This article explores a dual approach to real-time software development. Models are written in UML, as this is expected to be relatively easy and economic. Then models are automatically translated into a formal notation that supports the verification of properties such as safety, utility, liveness, etc. In this way, developers can exploit the advantages of formal notations while skipping the complex and expensive formal modelling phase. The proposed approach is applied to the Generalised Railroad Crossing (GRC) problem, one of the best known benchmarks proposed in the literature. A UML model of the GRC is built, and then translated into TRIO (a first order temporal logic). The resulting specification properties are tested by a history checking tool which exploits the formality of TRIO. The work described here highlights the shortcomings of UML as a real-time modelling language, proposes enhancements and workarounds to overcome UML limitations, and demonstrates the viability of using UML as a front-end for a formal real-time notation. By translating the GRC model into TRIO, we also give formal semantics to some of the UML constructs.

Combining UML and formal notations for modelling real-time systems

LAVAZZA, LUIGI ANTONIO;
2001

Abstract

This article explores a dual approach to real-time software development. Models are written in UML, as this is expected to be relatively easy and economic. Then models are automatically translated into a formal notation that supports the verification of properties such as safety, utility, liveness, etc. In this way, developers can exploit the advantages of formal notations while skipping the complex and expensive formal modelling phase. The proposed approach is applied to the Generalised Railroad Crossing (GRC) problem, one of the best known benchmarks proposed in the literature. A UML model of the GRC is built, and then translated into TRIO (a first order temporal logic). The resulting specification properties are tested by a history checking tool which exploits the formality of TRIO. The work described here highlights the shortcomings of UML as a real-time modelling language, proposes enhancements and workarounds to overcome UML limitations, and demonstrates the viability of using UML as a front-end for a formal real-time notation. By translating the GRC model into TRIO, we also give formal semantics to some of the UML constructs.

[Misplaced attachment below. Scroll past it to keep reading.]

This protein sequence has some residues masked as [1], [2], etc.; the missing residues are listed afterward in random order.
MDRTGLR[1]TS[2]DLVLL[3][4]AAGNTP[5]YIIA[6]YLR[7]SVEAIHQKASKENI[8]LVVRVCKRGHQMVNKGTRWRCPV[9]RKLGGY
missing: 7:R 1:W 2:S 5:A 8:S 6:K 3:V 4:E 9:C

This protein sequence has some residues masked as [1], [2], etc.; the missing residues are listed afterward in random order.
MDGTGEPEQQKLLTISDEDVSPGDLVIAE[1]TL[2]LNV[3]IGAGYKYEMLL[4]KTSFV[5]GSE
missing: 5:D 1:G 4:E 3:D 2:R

9781581133905
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Utilizza questo identificativo per citare o creare un link a questo documento: http://hdl.handle.net/11383/17578
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